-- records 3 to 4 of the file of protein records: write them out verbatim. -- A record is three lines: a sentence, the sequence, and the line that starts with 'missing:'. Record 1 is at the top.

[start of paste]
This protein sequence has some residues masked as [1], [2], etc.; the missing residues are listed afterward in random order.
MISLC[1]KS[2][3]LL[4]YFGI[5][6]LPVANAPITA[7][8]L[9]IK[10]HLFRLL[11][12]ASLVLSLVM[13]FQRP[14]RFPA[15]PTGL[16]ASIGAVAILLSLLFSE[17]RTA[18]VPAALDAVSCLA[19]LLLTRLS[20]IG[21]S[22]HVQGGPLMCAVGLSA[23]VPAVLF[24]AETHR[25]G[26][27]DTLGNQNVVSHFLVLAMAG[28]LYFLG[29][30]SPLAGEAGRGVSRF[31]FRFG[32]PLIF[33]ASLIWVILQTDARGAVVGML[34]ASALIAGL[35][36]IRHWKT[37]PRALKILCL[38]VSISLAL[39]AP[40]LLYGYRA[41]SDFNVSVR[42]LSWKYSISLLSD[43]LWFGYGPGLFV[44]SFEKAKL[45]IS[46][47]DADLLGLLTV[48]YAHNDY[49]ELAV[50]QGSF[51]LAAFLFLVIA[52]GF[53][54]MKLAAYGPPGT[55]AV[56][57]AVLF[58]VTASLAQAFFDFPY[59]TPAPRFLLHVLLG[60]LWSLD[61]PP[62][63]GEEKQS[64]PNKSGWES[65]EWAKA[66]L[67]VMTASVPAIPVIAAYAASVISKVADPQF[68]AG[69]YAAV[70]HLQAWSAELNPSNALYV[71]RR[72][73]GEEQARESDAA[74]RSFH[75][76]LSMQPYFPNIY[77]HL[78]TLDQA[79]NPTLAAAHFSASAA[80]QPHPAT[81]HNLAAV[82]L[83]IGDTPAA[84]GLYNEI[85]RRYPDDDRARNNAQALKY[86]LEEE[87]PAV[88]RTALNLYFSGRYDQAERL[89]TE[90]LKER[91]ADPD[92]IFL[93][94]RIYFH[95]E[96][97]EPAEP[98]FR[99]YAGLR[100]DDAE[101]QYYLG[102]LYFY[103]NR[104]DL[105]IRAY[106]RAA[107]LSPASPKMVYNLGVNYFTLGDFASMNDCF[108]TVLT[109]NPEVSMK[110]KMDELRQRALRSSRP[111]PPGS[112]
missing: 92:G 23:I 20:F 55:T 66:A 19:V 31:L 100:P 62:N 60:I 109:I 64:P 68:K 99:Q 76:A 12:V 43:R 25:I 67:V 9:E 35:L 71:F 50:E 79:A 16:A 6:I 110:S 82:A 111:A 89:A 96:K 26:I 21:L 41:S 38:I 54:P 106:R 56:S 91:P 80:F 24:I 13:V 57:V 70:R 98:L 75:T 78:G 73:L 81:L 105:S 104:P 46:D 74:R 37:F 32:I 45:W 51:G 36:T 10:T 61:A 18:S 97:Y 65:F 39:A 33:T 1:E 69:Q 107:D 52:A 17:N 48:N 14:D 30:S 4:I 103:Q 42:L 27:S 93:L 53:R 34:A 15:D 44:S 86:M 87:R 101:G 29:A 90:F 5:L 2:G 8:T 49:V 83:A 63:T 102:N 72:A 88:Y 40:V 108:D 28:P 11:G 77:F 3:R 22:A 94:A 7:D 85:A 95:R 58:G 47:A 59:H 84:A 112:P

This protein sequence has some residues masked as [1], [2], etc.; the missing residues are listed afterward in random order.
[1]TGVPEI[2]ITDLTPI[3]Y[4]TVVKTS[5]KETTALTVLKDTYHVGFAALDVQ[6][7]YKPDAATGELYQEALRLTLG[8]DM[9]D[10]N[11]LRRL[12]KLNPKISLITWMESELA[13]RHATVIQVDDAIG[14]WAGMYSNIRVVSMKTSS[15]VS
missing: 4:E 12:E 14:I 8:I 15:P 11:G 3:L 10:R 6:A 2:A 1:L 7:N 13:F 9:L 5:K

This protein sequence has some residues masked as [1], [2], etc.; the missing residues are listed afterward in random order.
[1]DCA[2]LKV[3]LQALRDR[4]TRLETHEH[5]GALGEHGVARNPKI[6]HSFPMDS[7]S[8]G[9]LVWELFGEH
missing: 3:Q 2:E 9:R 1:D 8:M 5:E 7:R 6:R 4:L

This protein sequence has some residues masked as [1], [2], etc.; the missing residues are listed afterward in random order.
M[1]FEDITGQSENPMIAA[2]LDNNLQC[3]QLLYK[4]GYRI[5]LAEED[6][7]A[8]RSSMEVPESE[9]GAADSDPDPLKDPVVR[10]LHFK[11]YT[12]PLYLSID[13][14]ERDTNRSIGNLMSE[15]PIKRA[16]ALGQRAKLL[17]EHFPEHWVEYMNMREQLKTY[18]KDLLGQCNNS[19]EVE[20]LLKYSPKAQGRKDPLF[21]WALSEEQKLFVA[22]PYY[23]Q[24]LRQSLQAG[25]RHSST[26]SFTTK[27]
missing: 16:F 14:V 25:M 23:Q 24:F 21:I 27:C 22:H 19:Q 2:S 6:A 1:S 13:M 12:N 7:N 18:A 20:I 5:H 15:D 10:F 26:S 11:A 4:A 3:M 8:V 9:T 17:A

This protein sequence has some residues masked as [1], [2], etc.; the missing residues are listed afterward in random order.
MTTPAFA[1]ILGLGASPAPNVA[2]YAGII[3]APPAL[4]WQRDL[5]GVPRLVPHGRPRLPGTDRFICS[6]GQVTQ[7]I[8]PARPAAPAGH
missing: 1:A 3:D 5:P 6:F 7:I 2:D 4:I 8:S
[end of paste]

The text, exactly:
This protein sequence has some residues masked as [1], [2], etc.; the missing residues are listed afterward in random order.
[1]DCA[2]LKV[3]LQALRDR[4]TRLETHEH[5]GALGEHGVARNPKI[6]HSFPMDS[7]S[8]G[9]LVWELFGEH
missing: 3:Q 2:E 9:R 1:D 8:M 5:E 7:R 6:R 4:L

This protein sequence has some residues masked as [1], [2], etc.; the missing residues are listed afterward in random order.
M[1]FEDITGQSENPMIAA[2]LDNNLQC[3]QLLYK[4]GYRI[5]LAEED[6][7]A[8]RSSMEVPESE[9]GAADSDPDPLKDPVVR[10]LHFK[11]YT[12]PLYLSID[13][14]ERDTNRSIGNLMSE[15]PIKRA[16]ALGQRAKLL[17]EHFPEHWVEYMNMREQLKTY[18]KDLLGQCNNS[19]EVE[20]LLKYSPKAQGRKDPLF[21]WALSEEQKLFVA[22]PYY[23]Q[24]LRQSLQAG[25]RHSST[26]SFTTK[27]
missing: 16:F 14:V 25:M 23:Q 24:F 21:I 27:C 22:H 19:Q 2:S 6:A 1:S 13:M 12:N 7:N 18:A 20:I 5:H 15:D 10:F 26:S 11:A 4:A 3:M 8:V 9:T 17:A